What is particularly worrying are the possibilities of a global recession and even stagflation, which will affect BiH.

Admir Cavalic

The economy of Bosnia and Herzegovina welcomes the winter in absolute uncertainty. This is the result of a combination of factors: from the Ukrainian war to the energy crisis, (post)pandemic inflation and the fact that 2022 is an election year. Inflation exceeds 14%, which is a record in the region, or even worse, it’s 20% on food products. Citizens’ living standard has been significantly threatened since the beginning of the year.

The winter period is particularly problematic in the context of energy sources and the need for heating. Consequently, the demand for natural gas, electricity, oil and oil derivatives is increasing. Due to weak inclusion in central heating systems, there is a great demand for coal and pellets for alternative heating, mostly in individual and collective housing facilities. Even now we see a high price of the aforementioned energy sources, as well as the potential shortage of some. The price of oil is at a record high and the country does not plan to emulate the countries of the region and the EU. The proposal to abolish excise taxes, which would reduce the price to 0.25 euros per liter, was not even included in the agenda of the state Parliament.

At the beginning of the year, the price of electricity increased for economic entities, through new individual contracts. Back in January, the federal government limited the increase in the price of this energy product to a maximum of 20%. It is expected that these prices will change from the beginning of next year, possibly even for individuals, and the upcoming elections are the only reason that this has not already happened. When it comes to natural gas, BiH is absolutely dependent on Russia. There are no short-term alternative solutions for the potential problem of shortages or exceptional prices of this energy source. Today it is difficult for citizens to get coal on the (in)formal market and they have to wait for several months, so the price is significantly higher compared to previous years. The price of pellets increased even more drastically, by some 100 euros per ton within a year, which significantly reduces the possibilities of a green energy transition in the country – towards cleaner air, water and land.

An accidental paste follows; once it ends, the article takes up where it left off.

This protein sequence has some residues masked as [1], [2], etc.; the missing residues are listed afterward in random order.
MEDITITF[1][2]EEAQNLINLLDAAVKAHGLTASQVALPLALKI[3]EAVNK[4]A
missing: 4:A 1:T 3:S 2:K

What is particularly worrying are the possibilities of global recession and even stagflation, which will affect BiH. This means an inevitable budget crisis from the last quarter of this year and the entire next year. Experience shows that budgets were planned “electively”, i.e. everything that can ensure the continuity of power, that is, electoral victory, was very generously supported. After the elections, at the beginning of October this year, obligations based on issued bonds and securities will come due in 2023, which will further undermine  stability of the budget. For ordinary citizens this will mean a weaker capacity of public services, low pensions and salaries in the public sector, all the way to a dysfunctional administrative-bureaucratic apparatus.

Of course, in a series of uncertainties, it is possible to foresee an alternative scenario – one with a little more optimism. It implies an end to the war in Ukraine or a complete market adaptation to the continuous war. Also, rising interest rates can slow down and eventually stop inflation, which would lead to market optimism.

For Bosnia and Herzegovina, this means a chance to increase exports, increase employment and possibly increase wages. Within three years, this could lead the country out of transition and into the society of “middle-income” countries, which in the Balkan context of needs and dreams means – a good job, a big TV, two cars and a yearly beach holiday. All this is still far from the reality of life in Bosnia and Herzegovina.


Admir Čavalić is a Bosnian economist, lecturer and director of the Tuzla Canton Privatization Agency